Cosmo Sarson Breakdancing Jesus – the Salute
British artist Cosmo Sarson hit the headlines with his giant 28ft mural of Jesus breakdancing, created with over 1 kilo of gold glitter on a prestigious Bristol wall.
The artist has successfully translated his epic street art creations into highly collectible limited edition prints. Born and bred Londoner, Cosmo Sarson started doing graffiti and breakdancing as a child. He started breakdancing in 1983, “we used to turn up early to school so we could practice on the lino floors of the room before class.” Cosmo Sarson went on to study Fine Art at The Byam Shaw School of Art, adding traditional artistic disciplines to his graffiti skills. He achieved early success when his degree show was sponsored by Paul Smith.
Working in oils and gouache, Cosmo Sarson, began exploring themes around Hip Hop culture, creating almost trompe l’oeil images of breakdancers, skateboarders and bmx riders. He stopped painting in 1997, hanging up his brushes after a solo show on Regents Street. He remained retired from the art scene, in which his friends included the then relatively unknown Nick Walker and Ben Eine, until 2009.
“Being an artist isn’t a job, it’s a lifestyle, and it only pays for the lucky few, so you’ve got to work out how to survive and paint at the same time,” Cosmo explained in an interview. Between ’97 and ’09, he found work as an art director in advertising and then as a scenic artist on film sets. He painted everything, from large scenic backings, to old master paintings that hung as props, from frescoes to graffiti.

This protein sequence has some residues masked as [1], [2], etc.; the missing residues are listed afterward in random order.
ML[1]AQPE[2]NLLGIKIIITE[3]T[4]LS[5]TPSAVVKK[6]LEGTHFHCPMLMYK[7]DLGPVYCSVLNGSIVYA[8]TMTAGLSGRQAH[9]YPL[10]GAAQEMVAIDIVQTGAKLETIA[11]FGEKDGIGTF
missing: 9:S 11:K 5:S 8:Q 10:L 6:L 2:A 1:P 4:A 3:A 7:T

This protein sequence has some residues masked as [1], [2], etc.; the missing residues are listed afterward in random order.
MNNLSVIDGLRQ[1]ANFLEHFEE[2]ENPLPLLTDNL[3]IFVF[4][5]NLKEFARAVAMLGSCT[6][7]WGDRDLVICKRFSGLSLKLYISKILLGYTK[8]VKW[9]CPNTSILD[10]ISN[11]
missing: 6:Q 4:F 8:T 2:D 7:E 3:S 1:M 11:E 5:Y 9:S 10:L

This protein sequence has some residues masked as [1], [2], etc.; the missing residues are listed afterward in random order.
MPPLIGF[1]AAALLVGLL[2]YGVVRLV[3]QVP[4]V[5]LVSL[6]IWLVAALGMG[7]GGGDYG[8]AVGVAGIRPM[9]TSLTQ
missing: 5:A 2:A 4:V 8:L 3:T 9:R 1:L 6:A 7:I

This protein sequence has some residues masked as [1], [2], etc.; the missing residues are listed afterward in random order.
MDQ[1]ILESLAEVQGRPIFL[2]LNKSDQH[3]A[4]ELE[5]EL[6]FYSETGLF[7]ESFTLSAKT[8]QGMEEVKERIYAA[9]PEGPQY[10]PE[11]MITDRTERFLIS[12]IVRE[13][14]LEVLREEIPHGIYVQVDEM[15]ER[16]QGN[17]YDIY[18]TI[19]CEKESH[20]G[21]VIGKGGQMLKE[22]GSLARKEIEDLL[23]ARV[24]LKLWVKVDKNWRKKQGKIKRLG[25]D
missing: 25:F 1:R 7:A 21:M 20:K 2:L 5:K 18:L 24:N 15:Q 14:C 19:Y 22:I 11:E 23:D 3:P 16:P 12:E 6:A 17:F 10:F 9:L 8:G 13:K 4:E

His now famous ‘Breakdancing Jesus’ painting was one of the ideas Cosmo Sarson had during the 12 dark years he didn’t have a studio, “I promised myself that it would be one of the first paintings I would make upon my eventual return.” His last paintings of ’97 were self portraits of Cosmo breakdancing so in an interview he explained “like Jesus coming out of the cave, it was kind of apocryphal that I should return from the dead also, and to the same subject matter, but with Christ risen in my place.”
After the UK student riots, Cosmo Sarson turned his attention to images of police and rioters and began a series of works depicting the anarchy of rioters and the
desperation of the police. Much of the series was based on dramatic photographs. Front line photo journalist David Hoffman gave Cosmo Sarson permission to work from his shots of the student riots; including one which Hoffman lost his front teeth to get!
Several of Cosmo’s riot related works were painted on unconventional materials, such as series of riot police painted onto hi-viz reflective material and ‘Cheese Eating Surrendor Monkey’ painted on the same material that US Army uniforms are made from. Often the materials, such as hoodies, denim and tracksuit tops, referred back to the subject, “It just provides an extra layer of reference to the work.”
Cosmo has worked on a project for the charity Age Concern which was shown at the Saatchi Gallery. He was also involved in the BT commission to customise a classic English phonebox, alongside esteemed artists such as Ryan Cannallan and Dave White. His artwork has been published in the book ‘Scrawl: Strange Graphics and Dirty
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